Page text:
Nov 272012
 

I am a business owner. I run Adventure Capital Travel, a travel agency that caters to the geek community and which has clients all over the country. I also do freelance writing and art. I also play roleplaying games like D&D. You might be wondering how this is all related.

Simply put, I have learned more about how to run my business from my skills as a gamemaster than any other source has taught me. Some people might laugh at that; after all playing RPGs is simply pretending and rolling a few dice, right? Yes, but it also teaches some excellent skills which have several real-world applications.

Anyone who has run or played in a game know that gamers are a varied bunch, sometimes with conflicting personalities who approach things in many ways. Having run games now for about 23 years, I have learned how to read a person and get to know how they might approach things. It has made me familiar with people, and has given me the insight to be able to deal with and handle people regardless of their personality. As the gamemaster, you have to do everything from mentoring people to resolving conflict between players.

A common adage among gamers is that no plot survives contact with the players. A truer statement has rarely been spoken. No matter how well a gamemaster (the person who makes up the stories the players characters go through and acts as referee during the game) plans out an adventure, players will throw a wrench into it. Sometimes, they may take the left tunnel instead of the right or occasionally they won’t pick up on a story hook at all and will just go off and do their own thing. Unlike characters in a book or movie script, characters run by the other people in the game rarely do what you, as a gamemaster, want them to do.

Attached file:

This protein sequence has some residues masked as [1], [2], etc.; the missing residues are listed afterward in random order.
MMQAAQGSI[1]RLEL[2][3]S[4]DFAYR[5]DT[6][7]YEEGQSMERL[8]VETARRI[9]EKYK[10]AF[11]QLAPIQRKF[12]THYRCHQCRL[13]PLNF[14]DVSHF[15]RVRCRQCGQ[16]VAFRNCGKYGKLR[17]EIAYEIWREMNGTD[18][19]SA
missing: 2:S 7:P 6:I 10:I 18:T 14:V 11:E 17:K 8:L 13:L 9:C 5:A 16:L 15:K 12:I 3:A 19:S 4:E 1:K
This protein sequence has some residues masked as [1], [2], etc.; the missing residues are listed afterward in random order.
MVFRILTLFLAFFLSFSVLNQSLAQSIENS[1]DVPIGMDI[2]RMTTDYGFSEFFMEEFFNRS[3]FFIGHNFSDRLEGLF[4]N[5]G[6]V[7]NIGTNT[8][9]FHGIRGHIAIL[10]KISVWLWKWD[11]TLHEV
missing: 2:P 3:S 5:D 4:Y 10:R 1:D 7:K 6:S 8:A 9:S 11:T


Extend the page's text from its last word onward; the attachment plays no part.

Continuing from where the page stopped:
As a result, this has given me practice and the mindset that I need to be one step ahead. I am used to looking at possibilities, even those that would seem outlandish. Once the unexpected does happen, I almost always have at least an inkling of an idea about how I am going to handle it and what the best way to do so will be. Running games has given me the skills to improvise and be creative, and to expect things to go wrong, in ways no school can truly teach you. This is especially handy as a travel agent because, if something goes wrong with someone’s trip, I am expected to find a way to fix it.

The third great skill being a gamemaster has taught me is the ability to problem solve, and to do so creatively. I don’t just “think outside of the box.” Most of the time, I don’t even realize the box is there. Again, as a travel agent there are occasionally unconventional problems that arrive. And unconventional problems often need unconventional solutions. My problem solving skills have been honed on the battlefield of imagination, where situations in-game can arise for which there are no real-world analogues that apply.

So, is playing an RPG all about rolling dice and killing imaginary dragons? Yes. However, what most people don’t realize is that it also builds skills that are necessary to be successful in life. It exposes people to many different personality types and situations, and forces them to solve problems using some very creative and interesting solutions. These are skills anyone can use, but has been especially useful in my line of work as a travel agent.

About Buddy Mcgehee

Buddy is a geek extraordinaire and is into comic books, video games and role playing games. Look him up on Google+, or add him to your PS3 and Xbox 360 friend lists for some video gaming fun; gamertag on both is "Nightchilde."

  One Response to “How Running D&D Helped Me Run My Business”

  1. I think we who play rpgs have a sense of the sort of thing you describe (or develop one if we’ve gamed long enough), but it is not often articulated. Well said!

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